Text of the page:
“This is a place where you can get good at what you want to do.”
Roping steers and riding bulls may not seem like typical extracurricular activities for college students, but at Lakeland College, they’re par for the course. About 31 students participate on the team, making it one of the biggest college rodeo teams competing in Western Canada. The team practises three nights a week in the equine riding arena located on the Vermilion campus.
There are other Alberta colleges that have rodeo teams, but none are as active as the team from Lakeland. The team is equally divided between men and women, with participants hailing from Saskatchewan, Alberta, Manitoba and British Columbia. All team members have rural roots and most have a background in high school rodeo.
Participants in the rodeo club major in a variety of areas including business, environmental studies and agricultural studies. Students participating in the rodeo events are between 18 and 20 years old, although students of any age are eligible. The rodeo team is also an incentive for some of the students to choose the college for their education.
Ashley Nickolson, the 19-year-old president of the rodeo club, chose to attend Lakeland College due to the strong rodeo club. Nickolson, originally from Coronach, Sask., was offered a partial scholarship due to her activities in rodeo. She participates in team roping, breakaway roping and pole bending. Nickolson is studying environmental protection technology at the college. She participated in high school rodeo and says that she has made good friends through her activities with Lakeland’s rodeo team. She is one of five students attending the college on a rodeo scholarship.
Rusty Quam is the full-time rodeo co-ordinator for Lakeland College. Quam grew up in a family of stock contractors, and has a lifetime love of barrel racing to qualify her for her unique job. She spends about 30 hours a week co-ordinating the activities for the college rodeo team. Having the arena right on campus allows the students to ride every day and ensures that they can easily make it to practice. “This is a place where you can get good at what you want to do,” says Quam.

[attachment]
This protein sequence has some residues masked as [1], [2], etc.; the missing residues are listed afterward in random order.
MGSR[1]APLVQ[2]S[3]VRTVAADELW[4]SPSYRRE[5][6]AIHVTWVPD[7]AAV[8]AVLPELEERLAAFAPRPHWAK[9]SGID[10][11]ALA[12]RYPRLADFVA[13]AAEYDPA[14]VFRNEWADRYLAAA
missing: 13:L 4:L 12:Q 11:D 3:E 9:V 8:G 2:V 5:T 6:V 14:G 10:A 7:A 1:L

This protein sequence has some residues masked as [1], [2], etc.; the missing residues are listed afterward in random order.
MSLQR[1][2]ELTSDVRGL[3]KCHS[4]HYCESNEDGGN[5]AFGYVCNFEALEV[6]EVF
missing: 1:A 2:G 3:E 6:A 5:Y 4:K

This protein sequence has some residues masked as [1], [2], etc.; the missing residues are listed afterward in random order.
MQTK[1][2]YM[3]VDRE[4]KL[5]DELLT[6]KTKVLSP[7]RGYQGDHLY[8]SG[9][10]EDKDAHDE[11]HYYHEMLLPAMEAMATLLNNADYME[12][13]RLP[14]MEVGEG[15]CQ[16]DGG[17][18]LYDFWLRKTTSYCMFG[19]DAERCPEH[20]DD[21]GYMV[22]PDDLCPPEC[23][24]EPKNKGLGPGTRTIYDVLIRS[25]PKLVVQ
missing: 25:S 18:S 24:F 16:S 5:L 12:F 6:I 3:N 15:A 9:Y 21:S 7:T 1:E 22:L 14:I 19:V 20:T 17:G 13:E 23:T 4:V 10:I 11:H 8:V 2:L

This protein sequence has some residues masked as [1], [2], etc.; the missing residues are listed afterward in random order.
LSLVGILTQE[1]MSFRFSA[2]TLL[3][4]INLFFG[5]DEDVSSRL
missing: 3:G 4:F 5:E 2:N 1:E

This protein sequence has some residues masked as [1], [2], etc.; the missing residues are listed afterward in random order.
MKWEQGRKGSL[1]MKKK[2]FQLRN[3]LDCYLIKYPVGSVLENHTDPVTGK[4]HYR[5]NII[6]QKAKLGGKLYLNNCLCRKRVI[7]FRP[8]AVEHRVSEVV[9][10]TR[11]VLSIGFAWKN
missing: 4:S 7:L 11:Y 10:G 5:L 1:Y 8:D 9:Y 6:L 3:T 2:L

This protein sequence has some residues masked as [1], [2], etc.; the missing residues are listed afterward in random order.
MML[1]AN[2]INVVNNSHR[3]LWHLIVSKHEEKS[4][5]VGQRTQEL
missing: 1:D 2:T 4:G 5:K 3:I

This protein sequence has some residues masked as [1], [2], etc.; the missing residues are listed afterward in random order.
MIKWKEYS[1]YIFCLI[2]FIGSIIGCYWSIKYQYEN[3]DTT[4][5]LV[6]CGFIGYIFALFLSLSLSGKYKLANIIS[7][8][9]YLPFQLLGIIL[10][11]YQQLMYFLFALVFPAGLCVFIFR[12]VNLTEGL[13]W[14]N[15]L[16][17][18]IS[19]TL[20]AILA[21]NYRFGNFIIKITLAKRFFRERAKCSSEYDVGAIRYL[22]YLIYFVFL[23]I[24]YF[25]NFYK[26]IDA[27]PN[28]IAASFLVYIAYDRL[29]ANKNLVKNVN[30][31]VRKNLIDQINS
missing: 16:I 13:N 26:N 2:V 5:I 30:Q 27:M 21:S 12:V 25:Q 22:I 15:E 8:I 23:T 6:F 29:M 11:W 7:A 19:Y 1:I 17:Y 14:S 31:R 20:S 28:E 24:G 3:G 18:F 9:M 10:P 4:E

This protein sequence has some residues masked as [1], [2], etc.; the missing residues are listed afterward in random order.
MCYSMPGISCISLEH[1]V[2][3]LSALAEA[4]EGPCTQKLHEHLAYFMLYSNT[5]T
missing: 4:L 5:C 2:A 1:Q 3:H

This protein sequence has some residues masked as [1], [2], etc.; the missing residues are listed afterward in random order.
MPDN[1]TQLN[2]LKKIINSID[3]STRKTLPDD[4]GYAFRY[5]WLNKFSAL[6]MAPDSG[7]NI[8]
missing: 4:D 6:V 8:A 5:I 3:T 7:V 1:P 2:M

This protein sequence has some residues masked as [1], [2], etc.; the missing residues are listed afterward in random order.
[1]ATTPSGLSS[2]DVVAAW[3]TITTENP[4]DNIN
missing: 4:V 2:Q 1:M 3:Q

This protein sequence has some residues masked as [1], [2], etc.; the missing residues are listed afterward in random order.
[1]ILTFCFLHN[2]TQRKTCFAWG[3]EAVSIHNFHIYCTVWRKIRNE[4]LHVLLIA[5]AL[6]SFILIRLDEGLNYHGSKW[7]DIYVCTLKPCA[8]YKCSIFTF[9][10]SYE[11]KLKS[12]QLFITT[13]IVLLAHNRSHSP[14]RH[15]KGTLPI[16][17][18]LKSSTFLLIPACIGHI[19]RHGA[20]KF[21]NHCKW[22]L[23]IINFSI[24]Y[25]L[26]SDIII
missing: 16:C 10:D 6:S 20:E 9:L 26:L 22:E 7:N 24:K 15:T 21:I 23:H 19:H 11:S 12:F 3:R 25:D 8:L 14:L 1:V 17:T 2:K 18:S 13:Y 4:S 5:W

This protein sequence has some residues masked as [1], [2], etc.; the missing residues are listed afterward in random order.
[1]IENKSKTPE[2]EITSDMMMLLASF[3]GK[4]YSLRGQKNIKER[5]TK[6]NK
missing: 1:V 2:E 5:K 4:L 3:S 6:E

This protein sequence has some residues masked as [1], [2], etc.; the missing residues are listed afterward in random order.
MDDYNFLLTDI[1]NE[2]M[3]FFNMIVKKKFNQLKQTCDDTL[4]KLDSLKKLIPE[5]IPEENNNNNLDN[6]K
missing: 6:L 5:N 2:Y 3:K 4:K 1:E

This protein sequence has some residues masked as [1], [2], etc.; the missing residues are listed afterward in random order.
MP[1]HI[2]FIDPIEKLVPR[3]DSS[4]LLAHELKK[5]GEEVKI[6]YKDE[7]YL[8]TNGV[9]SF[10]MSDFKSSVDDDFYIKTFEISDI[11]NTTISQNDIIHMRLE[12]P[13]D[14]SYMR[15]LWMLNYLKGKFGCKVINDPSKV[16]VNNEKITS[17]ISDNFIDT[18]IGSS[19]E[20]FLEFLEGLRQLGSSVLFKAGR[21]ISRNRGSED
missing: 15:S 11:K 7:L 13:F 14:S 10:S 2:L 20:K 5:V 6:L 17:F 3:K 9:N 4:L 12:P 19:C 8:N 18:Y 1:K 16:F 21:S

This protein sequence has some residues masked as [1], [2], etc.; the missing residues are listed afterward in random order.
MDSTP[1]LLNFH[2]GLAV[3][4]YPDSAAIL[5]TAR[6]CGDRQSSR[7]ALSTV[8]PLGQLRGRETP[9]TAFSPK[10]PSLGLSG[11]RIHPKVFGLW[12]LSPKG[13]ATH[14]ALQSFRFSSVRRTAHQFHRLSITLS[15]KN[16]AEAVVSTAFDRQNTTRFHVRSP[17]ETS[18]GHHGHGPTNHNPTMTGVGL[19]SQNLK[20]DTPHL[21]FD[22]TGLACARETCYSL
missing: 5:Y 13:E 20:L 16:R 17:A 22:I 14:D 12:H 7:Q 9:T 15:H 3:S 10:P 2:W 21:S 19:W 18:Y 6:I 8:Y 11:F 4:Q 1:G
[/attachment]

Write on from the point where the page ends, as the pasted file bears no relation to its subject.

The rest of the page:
The students at Lakeland are enthusiastic about their rodeo team, and bring in experts to help them hone their rodeo skills. Special guest instructors have included Glen O’Niell, a world champion saddle bronc rider, and Billy Laye, an expert bareback rider.
Quam ensures the students have good roping stock to practise their techniques. The students participate in all the major rodeo events which include team roping, breakaway, pole bending, barrel racing, goat tying, tie-down roping, steer wrestling, saddle bronc, bareback and bull riding.
“College rodeo gets you ready for the next step up, the actual rodeo associations,” says Quam.
Quam, who began her job as rodeo co-ordinator in January, says she has seen a huge improvement in the students’ rodeo skills since she began. She praises the community and the college for their enthusiastic support of the team, and has only good things to say about the hard work and dedication of team members.
Lakeland’s college rodeo team is no stranger to awards. During the National College Finals held in Edmonton in March, students won six titles. Scott Sigfusson, one of the team members, was the high point cowboy at the finals and was named Cowboy of the Year for the second consecutive year. This award is voted on by the Canadian Intercollegiate Rodeo Association participants. The college rodeo season includes rodeos in October, November and March.